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Ethical Challenges in Supporting Client Independence and Autonomy


Level: Advanced
Runtime: 93 minutes
Recorded Date: February 27, 2018
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Agenda

2:00 pm - 3:30 pm
  • Identify best practices for working with a family in line with ethical guidance
  • Understand the difference between confidentiality and privilege
  • Learn four steps to address payment by a third party Understand best practices for working with a client with diminished capacity
  • Know three ways the model rules support a lawyer advocating for client’s independence and autonomy
Runtime: 1 hour and 33 minutes
Recorded: February 27, 2018

Description

Supporting a client's desire for independence and autonomy raises myriad ethical challenges when family members disagree or when there are serious questions about the clients' capacity. This session will apply the model rules to common scenarios to illustrate conflicts in determining who the client is, the rules for third party payment of the lawyer, communicating with the client, client confidentiality, and working with a client with diminished capacity.

This program was recorded on February 27th, 2018.

Provided By

American Bar Association
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Panelists

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Eleanor Crosby Lanier

Mediation Precticum Director & Clinical Professor
University Of Georgia School of Law

Eleanor C. Lanier is the director of Georgia Law's Mediation Practicum, and she serves as a clinical professor.

Previously, she was a consulting attorney and mediation trainer for The Center for Social Gerontology in Ann Arbor, Mich., which pioneered the use of elder mediation. She has worked as an attorney for the AARP Foundation in Washington, D.C., as a managing attorney for the Georgia Senior Legal Hotline, as a legal services developer for the Georgia Division of Aging Services and as a staff attorney for Georgia Legal Services.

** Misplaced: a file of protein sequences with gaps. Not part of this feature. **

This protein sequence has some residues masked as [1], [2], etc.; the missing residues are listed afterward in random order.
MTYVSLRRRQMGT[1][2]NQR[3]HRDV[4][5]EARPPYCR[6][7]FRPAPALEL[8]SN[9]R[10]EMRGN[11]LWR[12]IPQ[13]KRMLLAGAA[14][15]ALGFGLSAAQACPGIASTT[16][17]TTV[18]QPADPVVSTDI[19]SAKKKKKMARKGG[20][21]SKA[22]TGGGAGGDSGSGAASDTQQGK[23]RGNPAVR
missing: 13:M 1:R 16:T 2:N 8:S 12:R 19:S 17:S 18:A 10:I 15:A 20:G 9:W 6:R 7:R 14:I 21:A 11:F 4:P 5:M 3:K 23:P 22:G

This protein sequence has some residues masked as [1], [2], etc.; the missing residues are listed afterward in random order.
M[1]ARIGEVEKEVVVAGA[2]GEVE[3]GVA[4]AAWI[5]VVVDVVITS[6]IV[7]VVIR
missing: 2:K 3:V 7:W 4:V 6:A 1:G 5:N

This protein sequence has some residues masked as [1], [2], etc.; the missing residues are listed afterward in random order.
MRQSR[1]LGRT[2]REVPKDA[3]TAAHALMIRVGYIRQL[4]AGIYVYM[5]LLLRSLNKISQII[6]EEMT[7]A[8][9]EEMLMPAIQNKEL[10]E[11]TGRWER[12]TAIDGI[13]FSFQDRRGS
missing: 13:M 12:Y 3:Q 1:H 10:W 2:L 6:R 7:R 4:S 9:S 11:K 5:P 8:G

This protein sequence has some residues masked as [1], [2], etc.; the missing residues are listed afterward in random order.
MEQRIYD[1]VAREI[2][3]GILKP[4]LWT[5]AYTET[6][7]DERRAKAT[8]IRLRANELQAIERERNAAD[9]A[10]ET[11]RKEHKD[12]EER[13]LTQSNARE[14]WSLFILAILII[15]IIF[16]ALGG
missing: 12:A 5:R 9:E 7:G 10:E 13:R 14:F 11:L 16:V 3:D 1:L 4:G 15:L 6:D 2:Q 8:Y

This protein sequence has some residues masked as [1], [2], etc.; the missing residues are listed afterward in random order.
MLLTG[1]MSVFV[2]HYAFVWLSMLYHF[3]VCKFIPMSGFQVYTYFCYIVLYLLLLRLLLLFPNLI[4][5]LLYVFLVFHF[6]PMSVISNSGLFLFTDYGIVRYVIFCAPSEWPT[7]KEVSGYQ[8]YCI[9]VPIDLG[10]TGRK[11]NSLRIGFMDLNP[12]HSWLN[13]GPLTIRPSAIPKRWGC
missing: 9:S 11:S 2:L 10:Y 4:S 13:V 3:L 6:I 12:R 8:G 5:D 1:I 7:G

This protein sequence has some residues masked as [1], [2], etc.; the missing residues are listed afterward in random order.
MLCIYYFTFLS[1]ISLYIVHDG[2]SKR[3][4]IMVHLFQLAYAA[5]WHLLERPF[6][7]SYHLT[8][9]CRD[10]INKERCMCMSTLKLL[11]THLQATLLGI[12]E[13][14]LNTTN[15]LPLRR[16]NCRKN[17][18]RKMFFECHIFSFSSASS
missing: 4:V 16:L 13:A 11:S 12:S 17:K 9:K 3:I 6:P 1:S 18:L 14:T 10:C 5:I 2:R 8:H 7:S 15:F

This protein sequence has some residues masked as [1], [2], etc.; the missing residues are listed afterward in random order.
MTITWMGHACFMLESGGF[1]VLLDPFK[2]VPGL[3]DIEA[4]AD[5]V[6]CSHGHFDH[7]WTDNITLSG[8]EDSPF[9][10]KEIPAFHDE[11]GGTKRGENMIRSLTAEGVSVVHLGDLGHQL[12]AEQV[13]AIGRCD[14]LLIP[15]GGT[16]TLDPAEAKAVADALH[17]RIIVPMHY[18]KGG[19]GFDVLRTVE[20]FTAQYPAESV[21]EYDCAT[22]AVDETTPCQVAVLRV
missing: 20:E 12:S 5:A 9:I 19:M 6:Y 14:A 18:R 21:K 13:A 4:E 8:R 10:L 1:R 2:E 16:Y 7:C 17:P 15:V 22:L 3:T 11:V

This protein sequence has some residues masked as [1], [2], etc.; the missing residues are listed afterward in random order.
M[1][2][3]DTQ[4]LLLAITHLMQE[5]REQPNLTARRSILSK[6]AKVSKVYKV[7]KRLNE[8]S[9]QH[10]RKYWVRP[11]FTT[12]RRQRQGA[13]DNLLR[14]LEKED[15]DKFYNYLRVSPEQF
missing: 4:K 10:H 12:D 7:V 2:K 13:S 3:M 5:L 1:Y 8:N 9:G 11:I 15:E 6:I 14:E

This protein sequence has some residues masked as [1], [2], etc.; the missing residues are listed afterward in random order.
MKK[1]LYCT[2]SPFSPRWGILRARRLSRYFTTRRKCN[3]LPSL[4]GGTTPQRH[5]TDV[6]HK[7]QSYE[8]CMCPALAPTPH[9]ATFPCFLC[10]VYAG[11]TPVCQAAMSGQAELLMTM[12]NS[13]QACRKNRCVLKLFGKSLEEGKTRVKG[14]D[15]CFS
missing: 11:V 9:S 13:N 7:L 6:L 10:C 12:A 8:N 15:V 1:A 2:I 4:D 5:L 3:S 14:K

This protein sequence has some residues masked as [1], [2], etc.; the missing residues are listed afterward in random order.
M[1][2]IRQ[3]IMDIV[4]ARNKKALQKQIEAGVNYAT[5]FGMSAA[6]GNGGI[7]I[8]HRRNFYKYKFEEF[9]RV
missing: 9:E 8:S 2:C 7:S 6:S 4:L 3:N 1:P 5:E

Lanier is a registered mediator and arbitrator with the State of Georgia Office of Dispute Resolution and is qualified to mediate a wide range of disputes, including disputes under the ADA and IDEA. She is the co-author of "Adult Guardianship in Georgia: Are the Rights of Proposed Wards Being Protected? Can We Tell?" in the Quinnipiac Probate Law Journal and "Ethical Considerations in Medicaid Estate Planning" in the Fordham University Law Review. Lanier has been appointed to the American Bar Association Commission on Law and Aging for a one-year term. She is also serving a three-year term on the State Bar of Georgia Access to Justice Committee.

She has received numerous awards and was among the first class of inductees into the Elder Rights Hall of Fame. Additionally, the National Association of Senior Legal Hotlines created a scholarship in her honor that is given annually to a staff member who best demonstrates Lanier's "generosity of spirit and unflagging, open and joyful commitment to the cause of the senior legal hotlines."

Lanier earned her bachelor's from Vassar College, her master's degree in political science from UGA and her Juris Doctor from Emory University.

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David Godfrey

Senior Attorney
ABA Commission on Law & Aging

David M. Godfrey, J.D., is a senior attorney to the American Bar Association Commission on Law and Aging in Washington DC. He is responsible for the ABA’s role in the Administration on Community Living funded National Center on Law and Elder Rights and for producing the ABA National Aging and Law Conference. David’s expertise includes supported decision making, advance care planning, health care decision making, legal service delivery, legal ethics, and LGBT aging. Prior to joining the Commission he was responsible for elder law programming at Access to Justice Foundation in Kentucky.

Mr. Godfrey earned his B.A. with honors at Rollins College in Winter Park, Florida, and his J.D. cum laude from the University Of Louisville School Of Law in Kentucky.


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